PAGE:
Tomorrow, I fly back to Colorado.  I’ll be back with Pacer, in the mountains, and I’ll be at home.

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The goodbyes have been said, emotionally, but no tears have been shed.  My heart just beats a pang of sadness.  I realize that is beautiful too, that I am lucky and so grateful to have a family that I am going to miss and love so deeply.  Everyone thanked me for my help, though I told my mom “I feel bad that I can’t be here more.”  But no one seemed to judge me the way I judge myself.  The lesson revealed?  To be grateful for the time I do have, with family, in the mountains, lying in my bed with Pacer.  All of it.  Because time is ticking.  We’re all changing, growing, moving.  The same yet different, just like Brandywine Falls.

Are these the thoughts that come with 30?  I was going to say that my 20s came with more freedom, but that’s not true, as I believe my freedom is my choice, which includes my move to Colorado.  Care-free may be a bit more accurate.  I’ve inherited the “worry gene” (not scientifically accurate, though there is a gene that relates to sensitivity) from my mom, so I’ve always worried about my family (though I’m really trying to re-frame my worry and use my energy for things I can do something about, and surrender the rest).  Now,  the concerns are just a bit more at the forefront.  I could brush the away, but I rather confront and explore them.  Because I think they have more to tell me about life, it’s beauty, even if it comes with a bit of sadness.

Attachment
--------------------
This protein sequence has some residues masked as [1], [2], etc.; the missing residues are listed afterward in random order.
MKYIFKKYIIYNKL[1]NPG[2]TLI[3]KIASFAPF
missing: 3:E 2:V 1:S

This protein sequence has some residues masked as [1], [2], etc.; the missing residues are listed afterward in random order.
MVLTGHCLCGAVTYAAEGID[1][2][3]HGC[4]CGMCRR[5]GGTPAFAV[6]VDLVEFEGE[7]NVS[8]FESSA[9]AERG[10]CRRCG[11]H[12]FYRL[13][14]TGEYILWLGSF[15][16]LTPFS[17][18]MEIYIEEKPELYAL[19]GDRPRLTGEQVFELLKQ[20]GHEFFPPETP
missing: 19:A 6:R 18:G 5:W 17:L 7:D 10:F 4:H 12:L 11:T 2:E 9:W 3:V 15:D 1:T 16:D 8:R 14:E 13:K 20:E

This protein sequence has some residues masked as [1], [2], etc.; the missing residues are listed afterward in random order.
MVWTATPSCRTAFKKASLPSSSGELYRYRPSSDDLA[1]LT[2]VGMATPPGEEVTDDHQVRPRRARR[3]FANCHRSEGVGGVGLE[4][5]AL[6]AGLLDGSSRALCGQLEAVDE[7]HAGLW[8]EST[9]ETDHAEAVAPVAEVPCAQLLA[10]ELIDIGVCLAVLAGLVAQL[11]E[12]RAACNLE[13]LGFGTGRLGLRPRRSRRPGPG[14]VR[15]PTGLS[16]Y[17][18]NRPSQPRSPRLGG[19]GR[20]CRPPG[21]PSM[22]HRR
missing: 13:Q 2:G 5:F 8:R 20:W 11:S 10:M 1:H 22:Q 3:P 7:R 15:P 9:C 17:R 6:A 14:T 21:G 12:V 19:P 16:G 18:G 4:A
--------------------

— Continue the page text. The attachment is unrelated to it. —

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‘Til next time Cleveland.

The Birth

In Mother Nature’s birth canal

I find myself once again.

Small, vulnerable, naked.

Needing to be nurtured.

Her waters rock me gently,

to the lullaby of the land.

Soon, I will be reborn.

I am waiting.

This may be the hardest part.

Awaiting to be.

I can tell that I am full of promise.

That with me I carry the wind, water, fire, and earth.

I will be a healer among the people.

To the elements I give myself.

I think I almost ready.

Once more, I inhale the sacredness and comfort or my surroundings.

Then the wind picks up.

It is time.

I am being pushed out.

To the opening of the canyon, into the world.

I am ready.

I carry with me the love and strength of my Mother.

She will never leave me.

Together, we will heal the Earth.

Fleeting Beauty

6/29

Yesterday, I turned 30 with Sandi in Chamonix, France.